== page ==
Watchdog: City Manager has wrong priorities
Does the City of Antioch have its priorities backwards? In the City Manager’s June 26, 2012 report to Council, where he laments the loss in property tax revenues which affected the city’s ability to maintain the level of services provided to the public, he lists 21 future challenges that will enrich the city and make Antioch “an even more enjoyable place to live, work and play“. First on his list is “continue to develop Executive Management Team.” Re-establish code enforcement function at some level is number 11 and last on his list is “support community efforts to pursue enhanced funding for law enforcement” which is the only reference to the police department on his list.
We’d all like to see the Police Department at optimum staffing (more police, less crime) but he better be thinking of neighborhood watch – not another sales tax measure or parcel tax increase which the Mayor and council seem to be lobbying the public for.
If so, I have news for them. We’re broke. We’ve been hit with higher sewer, water, power, food prices, new special assessments, e.g., two Antioch Unified School District bond measures and we live in a state that has the highest sales tax, personal income tax and the second highest gas tax in the nation. Seems to me, that lately government at all levels (federal, state and local) is becoming accustomed to asking voters to pay more whenever their funds run short as a result of fiscal mismanagement.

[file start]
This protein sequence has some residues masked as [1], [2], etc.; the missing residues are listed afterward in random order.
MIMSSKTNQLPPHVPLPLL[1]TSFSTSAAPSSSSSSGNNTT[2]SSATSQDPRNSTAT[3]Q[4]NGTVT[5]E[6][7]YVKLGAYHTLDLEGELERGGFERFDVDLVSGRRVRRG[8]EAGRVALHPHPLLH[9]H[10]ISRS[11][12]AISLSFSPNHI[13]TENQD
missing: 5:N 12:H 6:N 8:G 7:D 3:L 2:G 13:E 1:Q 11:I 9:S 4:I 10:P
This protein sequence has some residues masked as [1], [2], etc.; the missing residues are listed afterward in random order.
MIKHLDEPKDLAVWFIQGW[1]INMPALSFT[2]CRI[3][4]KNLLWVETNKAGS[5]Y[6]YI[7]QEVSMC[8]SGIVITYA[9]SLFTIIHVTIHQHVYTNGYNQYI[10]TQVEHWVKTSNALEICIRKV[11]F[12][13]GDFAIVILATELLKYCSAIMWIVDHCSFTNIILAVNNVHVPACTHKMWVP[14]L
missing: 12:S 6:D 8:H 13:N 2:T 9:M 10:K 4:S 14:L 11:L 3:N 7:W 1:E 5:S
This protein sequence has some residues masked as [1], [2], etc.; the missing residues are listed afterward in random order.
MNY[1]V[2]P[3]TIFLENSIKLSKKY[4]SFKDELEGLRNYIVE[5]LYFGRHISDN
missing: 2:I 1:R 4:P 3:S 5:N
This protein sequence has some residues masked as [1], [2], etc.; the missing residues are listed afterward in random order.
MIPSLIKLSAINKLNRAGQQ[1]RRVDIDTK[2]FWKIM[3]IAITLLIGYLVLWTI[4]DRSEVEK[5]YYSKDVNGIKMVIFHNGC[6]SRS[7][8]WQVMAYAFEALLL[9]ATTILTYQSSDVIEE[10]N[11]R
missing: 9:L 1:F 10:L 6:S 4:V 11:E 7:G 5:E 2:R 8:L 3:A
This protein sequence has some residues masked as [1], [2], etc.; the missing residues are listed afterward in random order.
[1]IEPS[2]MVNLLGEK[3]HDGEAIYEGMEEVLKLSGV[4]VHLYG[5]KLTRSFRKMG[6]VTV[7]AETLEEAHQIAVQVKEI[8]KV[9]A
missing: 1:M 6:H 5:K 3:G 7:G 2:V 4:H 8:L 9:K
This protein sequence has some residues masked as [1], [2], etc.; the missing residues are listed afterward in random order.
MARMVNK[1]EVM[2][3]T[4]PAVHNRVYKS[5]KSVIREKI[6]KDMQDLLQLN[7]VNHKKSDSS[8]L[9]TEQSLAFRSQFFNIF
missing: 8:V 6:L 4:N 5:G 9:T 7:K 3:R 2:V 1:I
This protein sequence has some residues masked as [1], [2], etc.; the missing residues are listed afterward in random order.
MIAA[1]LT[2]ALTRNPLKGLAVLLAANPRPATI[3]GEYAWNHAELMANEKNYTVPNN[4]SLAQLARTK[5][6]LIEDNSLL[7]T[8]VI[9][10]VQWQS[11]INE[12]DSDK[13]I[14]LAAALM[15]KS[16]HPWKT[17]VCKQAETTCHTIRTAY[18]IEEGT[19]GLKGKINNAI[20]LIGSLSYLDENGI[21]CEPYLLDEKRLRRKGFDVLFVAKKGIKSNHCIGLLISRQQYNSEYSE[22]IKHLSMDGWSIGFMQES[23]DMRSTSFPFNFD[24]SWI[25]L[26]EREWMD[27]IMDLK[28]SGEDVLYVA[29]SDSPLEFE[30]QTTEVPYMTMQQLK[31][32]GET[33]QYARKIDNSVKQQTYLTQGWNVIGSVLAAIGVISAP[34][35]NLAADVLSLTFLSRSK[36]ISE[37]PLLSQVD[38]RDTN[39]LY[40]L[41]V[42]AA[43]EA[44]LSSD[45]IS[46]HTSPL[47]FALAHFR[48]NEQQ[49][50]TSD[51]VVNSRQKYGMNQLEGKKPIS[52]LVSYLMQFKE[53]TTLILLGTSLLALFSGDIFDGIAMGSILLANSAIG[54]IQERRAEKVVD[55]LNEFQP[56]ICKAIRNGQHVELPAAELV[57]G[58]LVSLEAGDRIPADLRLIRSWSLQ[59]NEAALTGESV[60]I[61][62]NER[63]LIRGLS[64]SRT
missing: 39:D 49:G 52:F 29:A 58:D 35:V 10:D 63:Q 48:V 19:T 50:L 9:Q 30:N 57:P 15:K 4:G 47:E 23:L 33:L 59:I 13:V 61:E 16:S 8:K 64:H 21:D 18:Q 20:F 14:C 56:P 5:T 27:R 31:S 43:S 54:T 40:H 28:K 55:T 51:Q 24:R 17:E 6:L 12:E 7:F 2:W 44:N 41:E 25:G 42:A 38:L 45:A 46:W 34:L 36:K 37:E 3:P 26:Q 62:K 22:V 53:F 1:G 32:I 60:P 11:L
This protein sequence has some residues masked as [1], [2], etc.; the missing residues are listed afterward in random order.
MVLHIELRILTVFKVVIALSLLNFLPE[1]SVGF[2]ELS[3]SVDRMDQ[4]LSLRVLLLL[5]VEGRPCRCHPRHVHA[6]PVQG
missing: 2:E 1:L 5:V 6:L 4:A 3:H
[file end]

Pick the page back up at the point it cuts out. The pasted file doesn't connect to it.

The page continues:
Folks, it wasn’t just declining property tax revenues which got us in this mess. It was a serious of egregious decisions on the part of the City Manager and City Councils.
The first bad decision to lay off 20 non-sworn Community Service Officers who performed a variety of duties which allowed sworn police officers more time on the street.
The second was to let the number of sworn police officers fall to a new low, resulting through the end of 2012 with violent crime up 30.6% from 2011, total crime up 24%, burglaries and aggravated assaults up and arrests down 13.6%.
The final straw occurred in December, after the swearing in of Mayor Harper and the new city council members. That’s when, upon the urging of Police Chief Allan Cantando and City Manager Jim Jakel, council amended Article IX – of the former agreement with Antioch Police Officers Association (APOA) which was to terminate on August 31, 2016. That agreement, which required they pay a gradual increased portion of their retirement benefits, gave officers a 6% salary increase effective the first pay period after March 1, 2012, a 3% increase in March 2013 , a 4% hike in September 2013, two additional days off a year and modified the 3% at age 50 to 3% at 55 (3-year average) for new hires.
Why then, knowing the city had $59 million of debt for under funded retirement benefits, did they restore the more lucrative 3% at 50 pension formula for veteran police officer hires. They had to know that it was not necessary to do so in order to compete for lateral recruits because the following cities had adopted a 3% at 55 retirement formula: Tracy (Wade Harper’s former employer), Benicia, Brentwood, Concord, Fairfield, Hercules, Martinez, Pittsburg, San Ramon, and Walnut Creek.
The good news is that property tax values are on the rise and, as of March 11, 2013, the police department is projected to be at 90 filled positions, with 12 vacancies, two CSO’s have been hired and another is starting in March, four trainee candidates are starting at the CCCSO academy on April lst and there are numerous trainee, lateral and academy graduate candidates in various stages of the hiring process.